But let’s entertain the possibility that he’s telling the truth. That his version of originalism is simply that judges should “try to understand what the words on the page mean, not import words that come from us,” as he said Wednesday.
And, even more importantly, that “as a judge, my job is to decide cases as they come to me. If I start suggesting that I prefer or dislike this or that precedent, I’m sending a signal—a hint, a promise, a preview about how I’d rule in a future case.”
This is Kennedy’s legal philosophy, not Scalia’s. Since being appointed in 1987, Kennedy has consistently eschewed consistency. He has not enunciated any grand theory of law, save that there is no grand theory of law. (Indeed, the one time Kennedy really swung for the fences, in 2015’s marriage equality case of Obergefell v. U.S., the soaring rhetoric had little to do with the actual holding.) He is a pragmatist who searches for the middle ground, not an ideologue like Scalia (or, at times, Justice Ruth Bader Ginsberg) who stakes out positions well outside of the legal mainstream. He is a fan of balancing tests and case-by-case analysis.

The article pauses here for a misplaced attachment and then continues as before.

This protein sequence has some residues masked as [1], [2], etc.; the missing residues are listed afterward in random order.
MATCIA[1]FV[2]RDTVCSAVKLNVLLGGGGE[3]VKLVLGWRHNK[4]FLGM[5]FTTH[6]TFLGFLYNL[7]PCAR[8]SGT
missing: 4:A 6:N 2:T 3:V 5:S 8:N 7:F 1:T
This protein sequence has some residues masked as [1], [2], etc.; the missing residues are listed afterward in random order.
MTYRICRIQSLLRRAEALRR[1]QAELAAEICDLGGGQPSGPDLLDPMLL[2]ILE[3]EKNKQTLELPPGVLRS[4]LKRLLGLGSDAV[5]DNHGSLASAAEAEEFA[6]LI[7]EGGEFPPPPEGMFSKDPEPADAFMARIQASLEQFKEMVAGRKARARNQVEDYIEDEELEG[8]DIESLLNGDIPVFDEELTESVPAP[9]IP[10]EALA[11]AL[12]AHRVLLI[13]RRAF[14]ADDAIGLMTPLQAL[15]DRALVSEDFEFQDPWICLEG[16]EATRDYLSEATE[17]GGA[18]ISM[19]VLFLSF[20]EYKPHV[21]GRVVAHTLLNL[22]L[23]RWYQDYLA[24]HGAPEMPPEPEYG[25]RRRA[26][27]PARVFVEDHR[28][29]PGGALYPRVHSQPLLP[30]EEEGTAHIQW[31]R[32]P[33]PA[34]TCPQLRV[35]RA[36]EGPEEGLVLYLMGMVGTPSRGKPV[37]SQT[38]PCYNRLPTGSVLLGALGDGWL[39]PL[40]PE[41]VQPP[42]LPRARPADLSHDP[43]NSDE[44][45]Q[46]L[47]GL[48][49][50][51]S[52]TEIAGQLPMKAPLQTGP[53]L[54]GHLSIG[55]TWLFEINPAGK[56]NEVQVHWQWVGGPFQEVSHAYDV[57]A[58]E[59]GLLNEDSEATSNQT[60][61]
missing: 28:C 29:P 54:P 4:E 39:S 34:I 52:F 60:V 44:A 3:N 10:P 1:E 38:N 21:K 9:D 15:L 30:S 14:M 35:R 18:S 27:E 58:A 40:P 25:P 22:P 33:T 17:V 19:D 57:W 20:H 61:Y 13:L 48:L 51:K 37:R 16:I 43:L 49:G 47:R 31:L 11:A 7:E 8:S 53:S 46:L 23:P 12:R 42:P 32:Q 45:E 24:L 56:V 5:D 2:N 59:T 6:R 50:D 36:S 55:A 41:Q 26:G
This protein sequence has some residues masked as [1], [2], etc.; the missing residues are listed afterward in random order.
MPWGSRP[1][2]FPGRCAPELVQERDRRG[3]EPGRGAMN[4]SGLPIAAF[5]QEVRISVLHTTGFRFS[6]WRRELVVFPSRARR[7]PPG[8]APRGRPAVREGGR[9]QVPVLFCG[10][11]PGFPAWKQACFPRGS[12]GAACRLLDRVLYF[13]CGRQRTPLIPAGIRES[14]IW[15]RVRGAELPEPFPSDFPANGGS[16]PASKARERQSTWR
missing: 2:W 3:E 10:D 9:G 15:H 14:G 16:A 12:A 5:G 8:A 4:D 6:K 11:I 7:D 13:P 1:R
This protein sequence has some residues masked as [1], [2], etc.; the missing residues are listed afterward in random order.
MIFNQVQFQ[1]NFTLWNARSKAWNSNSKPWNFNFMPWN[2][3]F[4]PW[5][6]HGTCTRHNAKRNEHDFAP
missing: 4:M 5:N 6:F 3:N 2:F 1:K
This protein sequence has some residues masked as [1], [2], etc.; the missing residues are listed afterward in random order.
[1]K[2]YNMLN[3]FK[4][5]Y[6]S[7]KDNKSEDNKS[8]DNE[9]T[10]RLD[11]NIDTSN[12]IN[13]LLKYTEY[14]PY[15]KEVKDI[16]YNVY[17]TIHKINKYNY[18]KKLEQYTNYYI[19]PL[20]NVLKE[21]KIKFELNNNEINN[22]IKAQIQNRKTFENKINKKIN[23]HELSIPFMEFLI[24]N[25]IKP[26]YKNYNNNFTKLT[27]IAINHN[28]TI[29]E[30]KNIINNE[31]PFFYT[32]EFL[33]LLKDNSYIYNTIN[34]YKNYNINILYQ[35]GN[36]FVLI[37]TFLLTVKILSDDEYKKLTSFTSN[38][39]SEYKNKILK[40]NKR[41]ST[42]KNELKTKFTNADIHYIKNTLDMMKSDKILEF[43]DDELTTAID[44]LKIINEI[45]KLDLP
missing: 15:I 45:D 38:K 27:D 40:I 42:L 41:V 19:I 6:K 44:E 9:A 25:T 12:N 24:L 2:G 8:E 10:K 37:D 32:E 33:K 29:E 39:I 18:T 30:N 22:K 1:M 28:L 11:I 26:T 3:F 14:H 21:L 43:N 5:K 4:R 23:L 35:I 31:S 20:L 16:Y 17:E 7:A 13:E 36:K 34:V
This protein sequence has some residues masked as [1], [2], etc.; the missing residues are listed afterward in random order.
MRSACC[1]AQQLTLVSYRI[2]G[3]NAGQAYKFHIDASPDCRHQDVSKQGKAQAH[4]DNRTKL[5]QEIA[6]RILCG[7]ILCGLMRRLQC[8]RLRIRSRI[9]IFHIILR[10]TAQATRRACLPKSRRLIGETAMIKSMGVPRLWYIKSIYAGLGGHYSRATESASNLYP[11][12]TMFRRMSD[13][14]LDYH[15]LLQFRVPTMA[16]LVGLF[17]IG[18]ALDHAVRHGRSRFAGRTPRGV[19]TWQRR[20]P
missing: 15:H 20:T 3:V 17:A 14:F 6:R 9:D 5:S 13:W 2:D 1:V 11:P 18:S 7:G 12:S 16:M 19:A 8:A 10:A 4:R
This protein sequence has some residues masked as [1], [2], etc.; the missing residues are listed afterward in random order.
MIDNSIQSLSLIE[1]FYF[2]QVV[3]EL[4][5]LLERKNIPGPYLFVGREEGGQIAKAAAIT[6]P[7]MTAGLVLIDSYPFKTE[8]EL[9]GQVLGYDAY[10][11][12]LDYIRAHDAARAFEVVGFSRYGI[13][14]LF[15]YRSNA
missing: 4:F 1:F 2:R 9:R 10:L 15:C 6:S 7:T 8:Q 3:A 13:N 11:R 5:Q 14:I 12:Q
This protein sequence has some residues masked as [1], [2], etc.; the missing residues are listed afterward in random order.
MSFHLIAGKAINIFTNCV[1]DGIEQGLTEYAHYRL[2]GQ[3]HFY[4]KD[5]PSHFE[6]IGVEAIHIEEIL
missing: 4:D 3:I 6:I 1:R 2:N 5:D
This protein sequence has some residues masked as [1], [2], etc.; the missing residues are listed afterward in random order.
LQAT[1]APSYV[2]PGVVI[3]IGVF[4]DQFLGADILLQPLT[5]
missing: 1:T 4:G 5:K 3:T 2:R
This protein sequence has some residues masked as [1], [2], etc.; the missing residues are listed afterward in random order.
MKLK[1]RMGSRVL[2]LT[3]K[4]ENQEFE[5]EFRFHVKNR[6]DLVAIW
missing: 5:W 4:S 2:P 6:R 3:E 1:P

This has often led to frustrating results. In the area of affirmative action, for example, Kennedy has rightly been accused of muddying the waters more than clarifying them. In last year’s surprise decision that race could be factored into college admissions decisions, Kennedy wrote that race could be a factor, but not a primary factor; using it to promote diversity was allowable, but only as a last resort; and that a “holistic consideration” was acceptable, but quotas were not.